Bernard gave fast-paced account of unorthodox guerrilla marketing tactics that he’s experimented with in the past. What is guerrilla marketing? It could be broadly described as “Things that are morally questionable” that probably don’t scale… but they may still be really effective early on. Here’s the overall process:
How guerrilla works
- Objective. “I want more X.” It needs to be measurable.
- Hypothesis. “If we do X then we’ll get more Y.” You need a plan.
- Experiment. Assume nothing. Track your experiments. Gather feedback (both qualitative and quantitative).
- Conclusion. Did the experiment work? If so, can we scale it?
- Iterate, iterate, iterate. Failure is part of the process, and that’s ok.
Basics of guerrilla
Guerrilla marketing often uses tactics such as: * “Borrow” as much as possible * (Politely) spam people * “Hack” systems * Incentive people to help you * Think outside the box
“The #1 rule of Growth Club is that you don’t talk about what happens at Growth Club.”
Guerrilla war stories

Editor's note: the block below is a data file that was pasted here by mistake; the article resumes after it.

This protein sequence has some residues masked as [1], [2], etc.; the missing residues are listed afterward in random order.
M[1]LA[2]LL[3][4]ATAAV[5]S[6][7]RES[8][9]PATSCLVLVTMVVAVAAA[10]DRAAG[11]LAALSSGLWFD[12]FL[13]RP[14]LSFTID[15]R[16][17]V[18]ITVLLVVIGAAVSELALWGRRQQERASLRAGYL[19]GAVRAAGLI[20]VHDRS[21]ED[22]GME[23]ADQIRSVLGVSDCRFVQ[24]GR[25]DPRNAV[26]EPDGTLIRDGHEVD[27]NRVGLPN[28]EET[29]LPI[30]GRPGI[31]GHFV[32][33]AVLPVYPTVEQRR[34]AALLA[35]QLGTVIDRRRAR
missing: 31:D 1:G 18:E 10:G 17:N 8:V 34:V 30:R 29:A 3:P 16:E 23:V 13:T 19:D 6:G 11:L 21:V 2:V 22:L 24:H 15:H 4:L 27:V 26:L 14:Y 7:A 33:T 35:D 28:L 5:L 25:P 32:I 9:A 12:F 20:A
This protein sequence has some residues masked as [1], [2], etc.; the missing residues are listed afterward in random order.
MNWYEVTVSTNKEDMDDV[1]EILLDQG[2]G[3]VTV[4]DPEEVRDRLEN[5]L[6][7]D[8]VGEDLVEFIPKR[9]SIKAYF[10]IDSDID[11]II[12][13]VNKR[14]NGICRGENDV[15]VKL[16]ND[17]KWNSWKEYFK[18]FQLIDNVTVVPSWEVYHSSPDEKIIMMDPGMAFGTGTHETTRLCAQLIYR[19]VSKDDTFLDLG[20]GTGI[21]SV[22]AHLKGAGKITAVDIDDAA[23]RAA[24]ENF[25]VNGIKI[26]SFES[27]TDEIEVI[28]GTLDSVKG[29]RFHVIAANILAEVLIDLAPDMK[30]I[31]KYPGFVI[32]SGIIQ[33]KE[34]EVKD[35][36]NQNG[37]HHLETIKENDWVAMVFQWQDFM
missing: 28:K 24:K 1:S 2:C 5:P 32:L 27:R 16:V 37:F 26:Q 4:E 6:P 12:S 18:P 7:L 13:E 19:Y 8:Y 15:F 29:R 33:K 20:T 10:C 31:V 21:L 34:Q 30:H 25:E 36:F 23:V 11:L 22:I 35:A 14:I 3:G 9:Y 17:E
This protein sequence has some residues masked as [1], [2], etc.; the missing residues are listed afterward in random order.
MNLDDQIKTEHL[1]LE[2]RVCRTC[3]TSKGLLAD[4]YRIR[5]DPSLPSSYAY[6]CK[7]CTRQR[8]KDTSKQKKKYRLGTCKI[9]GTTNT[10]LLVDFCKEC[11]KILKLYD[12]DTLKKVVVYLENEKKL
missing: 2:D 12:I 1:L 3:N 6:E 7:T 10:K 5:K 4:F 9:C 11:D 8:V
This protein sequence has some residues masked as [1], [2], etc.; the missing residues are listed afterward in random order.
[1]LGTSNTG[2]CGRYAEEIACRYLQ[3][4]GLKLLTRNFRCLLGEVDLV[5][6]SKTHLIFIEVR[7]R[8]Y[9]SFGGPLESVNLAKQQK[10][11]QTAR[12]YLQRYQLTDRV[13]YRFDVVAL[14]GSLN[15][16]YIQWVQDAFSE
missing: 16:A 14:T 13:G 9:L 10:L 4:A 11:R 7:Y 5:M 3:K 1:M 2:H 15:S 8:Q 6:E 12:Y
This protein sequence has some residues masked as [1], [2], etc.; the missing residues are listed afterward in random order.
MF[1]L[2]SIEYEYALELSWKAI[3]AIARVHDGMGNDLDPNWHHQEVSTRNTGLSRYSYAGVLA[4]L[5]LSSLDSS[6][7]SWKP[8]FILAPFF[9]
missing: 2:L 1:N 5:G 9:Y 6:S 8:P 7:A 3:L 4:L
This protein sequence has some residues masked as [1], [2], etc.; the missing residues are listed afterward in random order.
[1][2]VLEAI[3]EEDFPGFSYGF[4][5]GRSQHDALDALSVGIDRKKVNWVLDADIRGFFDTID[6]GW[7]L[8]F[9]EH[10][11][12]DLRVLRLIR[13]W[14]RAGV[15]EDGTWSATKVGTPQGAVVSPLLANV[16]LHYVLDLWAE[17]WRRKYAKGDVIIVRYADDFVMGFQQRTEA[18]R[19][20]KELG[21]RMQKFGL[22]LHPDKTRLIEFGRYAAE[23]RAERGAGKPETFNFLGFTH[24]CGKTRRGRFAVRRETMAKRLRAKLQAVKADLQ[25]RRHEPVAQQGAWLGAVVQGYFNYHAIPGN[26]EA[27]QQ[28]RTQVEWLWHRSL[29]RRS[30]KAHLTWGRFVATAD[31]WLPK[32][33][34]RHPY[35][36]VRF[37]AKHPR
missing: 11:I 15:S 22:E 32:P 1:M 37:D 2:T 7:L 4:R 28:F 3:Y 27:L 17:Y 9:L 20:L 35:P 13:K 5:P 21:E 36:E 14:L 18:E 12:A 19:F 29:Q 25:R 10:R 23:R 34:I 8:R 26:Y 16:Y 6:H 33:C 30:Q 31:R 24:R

Bernard sprinted through at least a dozen techniques he’s actually used on projects in the past. Some of them may not work anymore, but they’re sure to at least spark ideas. * Event hacking. Bernard created a “SXSW Food Crawl” event (unaffiliated with SXSW, mind you) and got 25,000 RSVPs before SXSW caught on and asked them to change their name. 16,000 people showed up on the day. * Hack internet communities. Somebody posted a $37 “VC-investment” incentive on Hacker News which generated a lot of discussion. Bernard applied and won the competition, and the press wrote articles about “How they might spend their $37 invemsntment.” * Manipulating Quora. While at 42floors (Zillow for commercial real estate), Bernard identified dozens/hundreds of Quora questions relevant to that business, scraped the data, figured out the most viewed/upvoted questions, wrote/generate answers for them, and then bought upvotes. It resulted in thousands of high-quality inbound visitors. * Buying backlinks. Basically, you’ve got to know someone who knows someone, because no one wants to be outed as either buying links or selling links. And if you do it, you have to be carefully that Google doesn’t detect it, because they can and will penalize you (as happened to Bernard), or even ban you from the Google index. * Buying trust / and social proof. Get people to write review for you on Google My Business and elsewhere. * Buying social signals. You can pay people to tweet you or like you on Facebook. Probably doesn’t impact SEO though, but may help in other ways. * Negative SEO attacks. This tactic has less impact now than it used to, but having spamming sites linking to a competitor can lower their ranking marginally. Bernard doesn’t recommend doing this. * Community-driven content. Bernard hired people to create content for a given audience, posted it on Reddit etc., and canned the writers whose content didn’t generate buzz, and kept hiring the writers whose content did get a strong social signal. * Buying karma. You can buy Reddit accounts with good karma to post from.